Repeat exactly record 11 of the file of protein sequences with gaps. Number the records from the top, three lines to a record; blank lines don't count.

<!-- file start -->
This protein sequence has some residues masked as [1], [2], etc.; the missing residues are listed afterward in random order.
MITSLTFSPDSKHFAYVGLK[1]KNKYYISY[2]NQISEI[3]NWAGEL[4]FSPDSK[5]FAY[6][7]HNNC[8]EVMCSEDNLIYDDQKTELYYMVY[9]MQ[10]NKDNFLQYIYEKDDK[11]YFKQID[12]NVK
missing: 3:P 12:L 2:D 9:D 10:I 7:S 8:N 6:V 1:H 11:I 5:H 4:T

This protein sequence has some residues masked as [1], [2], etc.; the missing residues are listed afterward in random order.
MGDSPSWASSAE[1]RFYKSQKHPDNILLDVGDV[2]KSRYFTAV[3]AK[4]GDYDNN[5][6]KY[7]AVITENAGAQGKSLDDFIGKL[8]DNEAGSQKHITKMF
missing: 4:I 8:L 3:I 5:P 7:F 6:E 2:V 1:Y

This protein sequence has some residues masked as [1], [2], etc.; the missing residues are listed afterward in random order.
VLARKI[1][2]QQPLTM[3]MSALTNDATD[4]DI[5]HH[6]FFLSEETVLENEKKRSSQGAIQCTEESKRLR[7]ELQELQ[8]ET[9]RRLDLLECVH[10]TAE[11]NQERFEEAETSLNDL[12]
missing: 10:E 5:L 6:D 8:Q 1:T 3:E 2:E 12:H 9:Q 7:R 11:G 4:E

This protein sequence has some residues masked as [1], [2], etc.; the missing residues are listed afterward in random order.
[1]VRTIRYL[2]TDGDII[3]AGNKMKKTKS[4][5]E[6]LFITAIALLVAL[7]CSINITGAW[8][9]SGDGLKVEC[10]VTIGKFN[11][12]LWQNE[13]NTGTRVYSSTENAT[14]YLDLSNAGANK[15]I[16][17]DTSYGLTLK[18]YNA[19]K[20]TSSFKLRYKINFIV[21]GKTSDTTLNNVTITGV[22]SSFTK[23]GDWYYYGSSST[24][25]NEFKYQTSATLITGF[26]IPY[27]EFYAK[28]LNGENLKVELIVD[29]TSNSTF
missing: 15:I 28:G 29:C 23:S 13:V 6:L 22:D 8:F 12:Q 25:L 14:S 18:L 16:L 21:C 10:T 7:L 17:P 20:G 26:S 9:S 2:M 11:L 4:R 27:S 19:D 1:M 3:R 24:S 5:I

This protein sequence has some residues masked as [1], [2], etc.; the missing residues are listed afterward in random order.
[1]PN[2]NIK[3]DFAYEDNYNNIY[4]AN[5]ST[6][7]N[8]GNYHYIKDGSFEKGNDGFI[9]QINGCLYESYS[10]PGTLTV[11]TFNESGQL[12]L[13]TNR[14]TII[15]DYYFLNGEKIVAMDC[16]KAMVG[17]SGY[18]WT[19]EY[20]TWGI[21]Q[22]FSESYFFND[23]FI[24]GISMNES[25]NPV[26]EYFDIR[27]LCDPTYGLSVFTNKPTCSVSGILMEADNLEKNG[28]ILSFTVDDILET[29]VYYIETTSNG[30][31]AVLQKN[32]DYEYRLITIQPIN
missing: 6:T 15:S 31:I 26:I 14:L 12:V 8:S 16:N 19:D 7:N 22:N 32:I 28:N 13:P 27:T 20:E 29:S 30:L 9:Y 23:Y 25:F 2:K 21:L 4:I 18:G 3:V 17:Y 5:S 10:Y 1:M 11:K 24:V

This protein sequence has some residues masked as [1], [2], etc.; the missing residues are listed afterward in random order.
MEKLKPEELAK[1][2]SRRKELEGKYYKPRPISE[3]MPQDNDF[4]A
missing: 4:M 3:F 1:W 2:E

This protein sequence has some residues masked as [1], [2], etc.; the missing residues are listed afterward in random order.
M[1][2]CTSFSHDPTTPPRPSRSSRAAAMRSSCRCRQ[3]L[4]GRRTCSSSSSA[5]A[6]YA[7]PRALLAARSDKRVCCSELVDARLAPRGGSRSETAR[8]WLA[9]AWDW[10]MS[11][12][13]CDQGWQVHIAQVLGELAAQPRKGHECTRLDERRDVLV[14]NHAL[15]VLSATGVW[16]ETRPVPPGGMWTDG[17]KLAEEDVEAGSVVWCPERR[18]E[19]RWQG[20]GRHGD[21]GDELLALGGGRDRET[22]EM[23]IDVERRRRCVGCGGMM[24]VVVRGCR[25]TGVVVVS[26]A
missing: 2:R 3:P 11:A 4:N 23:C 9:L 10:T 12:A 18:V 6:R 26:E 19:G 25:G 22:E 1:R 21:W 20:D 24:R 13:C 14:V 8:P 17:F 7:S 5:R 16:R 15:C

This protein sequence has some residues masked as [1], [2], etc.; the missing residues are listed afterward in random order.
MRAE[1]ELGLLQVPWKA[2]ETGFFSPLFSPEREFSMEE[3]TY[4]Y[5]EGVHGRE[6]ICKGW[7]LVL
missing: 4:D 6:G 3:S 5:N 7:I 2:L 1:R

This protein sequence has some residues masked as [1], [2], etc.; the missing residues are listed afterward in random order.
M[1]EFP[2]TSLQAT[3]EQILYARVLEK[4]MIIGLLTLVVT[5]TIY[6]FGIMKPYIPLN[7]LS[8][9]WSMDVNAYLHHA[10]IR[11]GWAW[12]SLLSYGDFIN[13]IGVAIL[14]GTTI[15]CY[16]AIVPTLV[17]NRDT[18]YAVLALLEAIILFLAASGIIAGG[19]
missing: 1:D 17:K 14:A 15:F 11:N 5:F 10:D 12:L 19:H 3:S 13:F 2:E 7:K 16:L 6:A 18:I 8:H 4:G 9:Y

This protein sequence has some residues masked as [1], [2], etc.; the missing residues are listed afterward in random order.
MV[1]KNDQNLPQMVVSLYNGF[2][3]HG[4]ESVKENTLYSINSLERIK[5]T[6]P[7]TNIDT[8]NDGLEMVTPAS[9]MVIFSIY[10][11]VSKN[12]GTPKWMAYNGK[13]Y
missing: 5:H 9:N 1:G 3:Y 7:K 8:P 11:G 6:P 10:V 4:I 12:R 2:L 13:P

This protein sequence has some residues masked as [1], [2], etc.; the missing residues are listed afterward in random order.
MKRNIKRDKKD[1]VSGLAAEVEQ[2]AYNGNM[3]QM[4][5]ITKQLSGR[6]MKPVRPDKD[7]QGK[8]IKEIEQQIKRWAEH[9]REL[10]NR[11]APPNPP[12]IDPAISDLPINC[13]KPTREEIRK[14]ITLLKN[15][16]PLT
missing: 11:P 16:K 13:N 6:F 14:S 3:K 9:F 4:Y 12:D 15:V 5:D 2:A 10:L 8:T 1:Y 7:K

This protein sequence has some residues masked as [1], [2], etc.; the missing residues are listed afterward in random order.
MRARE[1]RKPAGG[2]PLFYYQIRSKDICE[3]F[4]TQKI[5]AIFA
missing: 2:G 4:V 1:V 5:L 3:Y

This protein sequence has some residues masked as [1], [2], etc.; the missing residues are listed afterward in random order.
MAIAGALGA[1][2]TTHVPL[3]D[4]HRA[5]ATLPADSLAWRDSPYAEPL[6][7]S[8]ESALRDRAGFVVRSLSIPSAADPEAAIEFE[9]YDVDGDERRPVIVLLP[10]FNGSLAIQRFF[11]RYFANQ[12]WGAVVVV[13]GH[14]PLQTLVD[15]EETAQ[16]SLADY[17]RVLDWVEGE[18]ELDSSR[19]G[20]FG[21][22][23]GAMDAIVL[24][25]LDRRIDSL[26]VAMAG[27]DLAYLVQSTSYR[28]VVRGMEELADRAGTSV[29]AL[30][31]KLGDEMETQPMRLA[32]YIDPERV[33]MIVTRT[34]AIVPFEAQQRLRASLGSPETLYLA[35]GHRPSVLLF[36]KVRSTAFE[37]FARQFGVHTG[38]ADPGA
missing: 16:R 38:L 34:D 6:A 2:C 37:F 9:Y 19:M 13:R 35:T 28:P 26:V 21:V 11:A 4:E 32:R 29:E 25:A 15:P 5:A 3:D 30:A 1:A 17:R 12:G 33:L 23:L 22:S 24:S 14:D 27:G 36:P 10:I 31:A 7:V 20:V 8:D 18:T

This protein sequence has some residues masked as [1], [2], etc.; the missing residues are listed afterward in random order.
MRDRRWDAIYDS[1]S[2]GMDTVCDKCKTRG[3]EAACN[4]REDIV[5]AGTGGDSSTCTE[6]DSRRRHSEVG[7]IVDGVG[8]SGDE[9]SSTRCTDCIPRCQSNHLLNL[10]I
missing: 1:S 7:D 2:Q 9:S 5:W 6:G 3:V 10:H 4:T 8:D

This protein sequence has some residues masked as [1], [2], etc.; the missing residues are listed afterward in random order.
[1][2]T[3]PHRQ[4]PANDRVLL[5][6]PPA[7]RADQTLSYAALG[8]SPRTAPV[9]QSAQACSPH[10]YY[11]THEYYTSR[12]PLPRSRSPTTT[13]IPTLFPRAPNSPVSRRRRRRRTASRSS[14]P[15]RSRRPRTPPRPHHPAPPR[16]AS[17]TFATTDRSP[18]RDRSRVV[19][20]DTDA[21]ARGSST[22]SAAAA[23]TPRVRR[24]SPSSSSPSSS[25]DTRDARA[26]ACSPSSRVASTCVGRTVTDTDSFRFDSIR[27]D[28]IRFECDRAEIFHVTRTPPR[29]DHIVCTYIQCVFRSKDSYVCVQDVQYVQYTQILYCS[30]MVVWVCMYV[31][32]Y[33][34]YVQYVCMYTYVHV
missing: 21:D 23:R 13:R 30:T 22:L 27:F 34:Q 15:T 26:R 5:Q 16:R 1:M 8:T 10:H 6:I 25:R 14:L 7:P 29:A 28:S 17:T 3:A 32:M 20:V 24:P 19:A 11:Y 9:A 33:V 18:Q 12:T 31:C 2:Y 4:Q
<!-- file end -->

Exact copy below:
This protein sequence has some residues masked as [1], [2], etc.; the missing residues are listed afterward in random order.
MKRNIKRDKKD[1]VSGLAAEVEQ[2]AYNGNM[3]QM[4][5]ITKQLSGR[6]MKPVRPDKD[7]QGK[8]IKEIEQQIKRWAEH[9]REL[10]NR[11]APPNPP[12]IDPAISDLPINC[13]KPTREEIRK[14]ITLLKN[15][16]PLT
missing: 11:P 16:K 13:N 6:F 14:S 3:K 9:F 4:Y 12:D 15:V 5:D 2:A 10:L 8:T 1:Y 7:K